Lake Bunyonyi

One more jaunt before we leave Uganda for now.  Our new rep arrived the first of May and is now taking over.  So we took a long weekend to visit Lake Bunyonyi.  We had earlier seen the Lake from mountains above when we drove to Rwanda in November.  We knew we wanted to return to explore it more even though it is a 7 hour drive from Kampala.

We left our car at a secure site near the lake and took a boat to our lodging—Jajama Panorama.  The “resort” is located on the side of a hill overlooking the lake.  Such beautiful views!  This is at the end of the low tourist season and we were the only ones staying; we had personal treatment!  Mercy served as our host and cooked delicious meals and Martin kept the wood fire going so that we would have hot water.

Lake Bunyonyi, located about 6000 feet altitude, is surrounded by mountains rising up to 7500 feet.  It is considered the second deepest lake in Africa and is one of the few freshwater lakes in East Africa that is considered safe (disease-free) for swimming.  We didn’t swim even though it looked inviting.  We did paddle our own dugout canoe two mornings looking for birds and enjoying the scenery and the peacefulness.  “Lake Bunyonyi” means “place of many little birds.”  We saw quite a few birds and were able to photo some of the larger ones.

We hiked around the resort.  It rained during our first night so some of the paths were a bit slippery.  Ron waited at the bottom of one small decline as Sally Jo came sliding down!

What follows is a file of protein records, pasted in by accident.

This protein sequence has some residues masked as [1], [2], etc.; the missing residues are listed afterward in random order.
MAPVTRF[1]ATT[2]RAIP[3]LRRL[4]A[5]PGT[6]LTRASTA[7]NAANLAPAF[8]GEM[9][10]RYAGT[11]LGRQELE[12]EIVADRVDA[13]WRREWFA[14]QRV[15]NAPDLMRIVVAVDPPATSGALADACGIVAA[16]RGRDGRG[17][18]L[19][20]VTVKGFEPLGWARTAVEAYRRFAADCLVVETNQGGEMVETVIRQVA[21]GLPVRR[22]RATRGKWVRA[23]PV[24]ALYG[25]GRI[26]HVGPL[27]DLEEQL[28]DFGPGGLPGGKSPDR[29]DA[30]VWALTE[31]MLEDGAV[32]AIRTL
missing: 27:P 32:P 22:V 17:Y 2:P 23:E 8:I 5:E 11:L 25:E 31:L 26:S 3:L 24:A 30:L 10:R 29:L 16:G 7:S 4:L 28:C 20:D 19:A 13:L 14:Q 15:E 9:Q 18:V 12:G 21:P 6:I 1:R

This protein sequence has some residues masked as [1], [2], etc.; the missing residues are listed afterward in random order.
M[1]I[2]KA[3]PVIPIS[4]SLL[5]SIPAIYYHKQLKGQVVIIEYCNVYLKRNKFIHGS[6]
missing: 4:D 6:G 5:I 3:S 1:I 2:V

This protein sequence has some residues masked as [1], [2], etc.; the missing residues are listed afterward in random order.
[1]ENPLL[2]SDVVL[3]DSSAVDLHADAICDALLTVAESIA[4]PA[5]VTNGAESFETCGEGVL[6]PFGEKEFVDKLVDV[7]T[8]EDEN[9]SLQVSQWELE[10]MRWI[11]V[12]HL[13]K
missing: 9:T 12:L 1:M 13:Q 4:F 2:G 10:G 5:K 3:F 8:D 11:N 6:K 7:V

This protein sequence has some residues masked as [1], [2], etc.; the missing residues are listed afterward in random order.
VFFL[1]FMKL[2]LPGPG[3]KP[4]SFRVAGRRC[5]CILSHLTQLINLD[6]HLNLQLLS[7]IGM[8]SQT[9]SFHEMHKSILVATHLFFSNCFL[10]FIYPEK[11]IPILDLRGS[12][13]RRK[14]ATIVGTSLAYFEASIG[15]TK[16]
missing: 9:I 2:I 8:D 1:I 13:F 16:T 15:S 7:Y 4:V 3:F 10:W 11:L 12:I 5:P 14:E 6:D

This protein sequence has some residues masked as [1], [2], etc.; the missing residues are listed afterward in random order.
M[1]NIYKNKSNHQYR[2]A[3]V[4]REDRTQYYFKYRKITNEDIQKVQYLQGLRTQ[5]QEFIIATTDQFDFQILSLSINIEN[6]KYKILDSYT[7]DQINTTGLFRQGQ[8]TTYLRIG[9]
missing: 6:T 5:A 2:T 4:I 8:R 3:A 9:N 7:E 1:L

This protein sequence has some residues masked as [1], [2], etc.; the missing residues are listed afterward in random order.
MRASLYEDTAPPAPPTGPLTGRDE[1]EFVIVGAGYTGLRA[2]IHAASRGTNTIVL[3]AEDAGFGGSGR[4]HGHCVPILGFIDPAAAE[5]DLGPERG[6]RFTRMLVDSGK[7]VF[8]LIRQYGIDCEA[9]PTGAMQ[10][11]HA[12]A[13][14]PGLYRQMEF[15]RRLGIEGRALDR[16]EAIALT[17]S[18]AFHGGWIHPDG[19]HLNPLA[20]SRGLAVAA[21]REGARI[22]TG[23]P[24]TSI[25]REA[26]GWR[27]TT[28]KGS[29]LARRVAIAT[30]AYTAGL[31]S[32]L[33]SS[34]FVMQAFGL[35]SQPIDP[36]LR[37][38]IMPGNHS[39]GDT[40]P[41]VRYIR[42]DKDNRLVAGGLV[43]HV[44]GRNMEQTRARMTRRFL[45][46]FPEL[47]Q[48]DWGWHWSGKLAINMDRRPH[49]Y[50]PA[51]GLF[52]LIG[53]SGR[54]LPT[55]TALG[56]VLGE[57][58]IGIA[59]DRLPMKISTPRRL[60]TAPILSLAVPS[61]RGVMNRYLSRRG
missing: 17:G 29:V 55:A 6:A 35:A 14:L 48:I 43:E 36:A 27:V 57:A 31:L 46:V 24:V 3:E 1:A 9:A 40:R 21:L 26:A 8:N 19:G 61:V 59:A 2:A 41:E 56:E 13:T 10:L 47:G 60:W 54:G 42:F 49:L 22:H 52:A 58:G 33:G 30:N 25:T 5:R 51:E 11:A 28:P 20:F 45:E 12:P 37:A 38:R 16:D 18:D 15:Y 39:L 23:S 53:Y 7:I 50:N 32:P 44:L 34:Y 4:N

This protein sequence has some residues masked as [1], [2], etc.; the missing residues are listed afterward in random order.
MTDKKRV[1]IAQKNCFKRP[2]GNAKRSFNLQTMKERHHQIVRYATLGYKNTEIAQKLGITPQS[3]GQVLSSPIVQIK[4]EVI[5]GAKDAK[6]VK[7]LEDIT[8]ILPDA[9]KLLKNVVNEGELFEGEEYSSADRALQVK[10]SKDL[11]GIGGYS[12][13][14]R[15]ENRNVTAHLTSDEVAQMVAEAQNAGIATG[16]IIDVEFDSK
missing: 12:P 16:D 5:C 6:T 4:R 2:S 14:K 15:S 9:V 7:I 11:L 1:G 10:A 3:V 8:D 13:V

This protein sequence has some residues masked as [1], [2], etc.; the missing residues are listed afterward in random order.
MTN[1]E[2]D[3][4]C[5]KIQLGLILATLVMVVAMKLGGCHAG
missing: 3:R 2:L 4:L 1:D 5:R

One afternoon Sally Jo hiked up the hill and along the terraces and hilltop.  She was “guided” by two primary school boys. This is a highly fertile area and farming is done on terraces.  She saw much maize, Irish potatoes, sweet potatoes, and green beans growing.  She also went out to a point where much of the lake was visible—it is a long narrow lake with many inlets and many islands.  One island is named “Punishment Island.”  [The Bakiga (ethnic group in this area) used to leave unmarried pregnant girls on this small island with a lone tree  – to die of hunger or while trying to swim to the mainland (swimming skills were rare). This was to educate the rest, to show them not to do the same. A man without cows to pay the bride price could go to the island and pick up a girl. The practice was abandoned in the first half of the 20th century.  –from Wikipedia, though we heard the story numerous times.]

We very much enjoyed the relaxing few days—scenery, birds, water, games.  Now to the final days of packing, one more all-day meeting, and final good-bys.  It has been a good 15 months here.

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